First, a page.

Iain Cameron's Diary
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2005-12-06 - 9:44 a.m.

Wrote to PW about Dave Douglas’ Blue Latitudes and the parallels with his Sea Changes.

Pressing on with Thomson’s book on Heidegger, I am currently on Ch3 about the vision of the university. Apparently Heidegger picked up on an article about science as a calling or profession which Max Weber wrote as a counter-blast to Nietzsche and his populariser, Otto Spengler. Spengler’s views were widely discussed in Germany after they lost the First World War.

Weber writes ‘classically’ to say that in the pursuit of science the calling is to subjugate oneself to the pursuit of truth. Heidegger wants to put philosophy in the place of science and to build the university as a community around that overall mission. There seem to be echoes between these aspirations and the way that Cambridge English started off at the same time - especially in the way that Leavis thought that studying the great tradition up to and including DHL might be the cultural core of the university.

DHL was influenced quite strongly by Nietzsche. And indeed (to recap elements of the Sublime of the Small) some critics have seen Huxley’s Brave New World as Heidegger-like critique of technology. Its not at all clear that Huxley read Heidegger whereas its quite plain he was swept off his feet by DHL.

Actually reading Heidegger is pretty hard work - even the Introduction to Metaphysics. I have a good commentary to Being and Time which helps.

Heidegger is very unlucky to have the chance to become rector of his university just at the point when the Nazi’s are coming to power - he joins the party - and this tarnishes his reputation permanently - some say that this mistake will still be debated in centuries to come. Without this error Heidegger might clearly be the greatest philosopher of the 20th century. As I read more about him I begin to see how this could be true - for example it is said that before Heidegger there was just philosophy but afterwards there was the gulf between Anglo Saxon philosophy and Continental philosophy.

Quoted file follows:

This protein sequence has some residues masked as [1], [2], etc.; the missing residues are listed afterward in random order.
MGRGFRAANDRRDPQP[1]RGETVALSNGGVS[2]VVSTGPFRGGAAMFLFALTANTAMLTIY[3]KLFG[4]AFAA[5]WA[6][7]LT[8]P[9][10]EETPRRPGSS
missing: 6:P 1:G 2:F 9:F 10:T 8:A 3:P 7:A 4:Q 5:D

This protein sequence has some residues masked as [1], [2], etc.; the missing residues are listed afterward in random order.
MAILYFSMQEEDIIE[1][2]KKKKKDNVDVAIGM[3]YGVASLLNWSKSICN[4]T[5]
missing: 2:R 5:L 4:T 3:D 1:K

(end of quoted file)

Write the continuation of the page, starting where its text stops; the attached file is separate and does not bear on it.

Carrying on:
The idea of recreating metaphysics is intriguing - what B C Smith is trying to do. Huxley said that everyone ought to do metaphysics - and indeed his early novels are (in my view) his way of carrying out that endeavour. When I was at university I especially liked Strawson’s book Individuals - which he describes as descriptive metaphysics. I was going to do my long essay on science and metaphysics in the wake of Gerd Buchdahl who no one seems to talk about any more - but I threw out the idea of the aesthetics of improvisation and was encouraged to go down that path instead.

Yesterday the Leitch Review was published - it is so bland it could be an alternative to barbiturates. In Annex B he manages to identify 5 decent points and then he ignores them.

Today I am off to the Hilton at the East Midlands Airport to confer on the future of European Manufacturing. This is the first serious outing for the Learning Grid.

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